Options Trading News

May 24, 2013  Fri 3:47 AM CT

Symantec has had a great run, but now one trader apparently thinks that it's going lower.

optionMONSTER's Depth Charge monitoring program detected the purchase of 10,000 June 22 puts for $0.25 and the sale of an equal number of June 21 puts for $0.10. Volume was more than triple the open interest at each strike, indicating that new positions were initiated.

The trade cost $0.15 and will earn a maximum profit of 567 percent if the Internet-security stock closes at or below $21 on expiration. This could be a speculative downside bet or a hedge on a long position. (See our Education section for more on the strategy, which is known as a bearish put spread because it leverages a move between two prices.)

SYMC fell 2.37 percent to $23.06 yesterday. It rallied more than 80 percent between last July and March, only to stall at a key resistance level dating to late 2004. Guidance was also weak after the last earnings report on May 7 as the falling Japanese yen hurt overseas revenue.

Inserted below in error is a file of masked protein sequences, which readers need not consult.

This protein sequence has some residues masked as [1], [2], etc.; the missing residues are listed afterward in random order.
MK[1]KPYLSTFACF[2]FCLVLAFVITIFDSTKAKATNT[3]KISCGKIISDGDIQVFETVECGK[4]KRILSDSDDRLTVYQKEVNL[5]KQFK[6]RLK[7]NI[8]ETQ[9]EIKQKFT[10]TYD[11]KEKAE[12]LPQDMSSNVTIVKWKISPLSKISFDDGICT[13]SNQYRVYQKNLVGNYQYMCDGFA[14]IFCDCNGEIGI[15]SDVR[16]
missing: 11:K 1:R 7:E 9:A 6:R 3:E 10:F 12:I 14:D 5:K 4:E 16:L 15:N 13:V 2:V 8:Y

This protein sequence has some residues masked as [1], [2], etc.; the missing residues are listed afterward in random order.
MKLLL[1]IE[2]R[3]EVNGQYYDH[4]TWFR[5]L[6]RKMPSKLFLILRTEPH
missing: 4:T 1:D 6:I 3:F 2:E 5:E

Total option volume was 8 times greater than average in the session, with puts outnumbering calls by a similar proportion.
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As I stated in last week's article, a break out or a break down needs to have a couple things happen before it is considered a confirmed break out or break down. The only problem is that in today's market where things move much more quicker than they did just a few years ago, two days could wind up being the majority of the expected movement, if not the whole movement.

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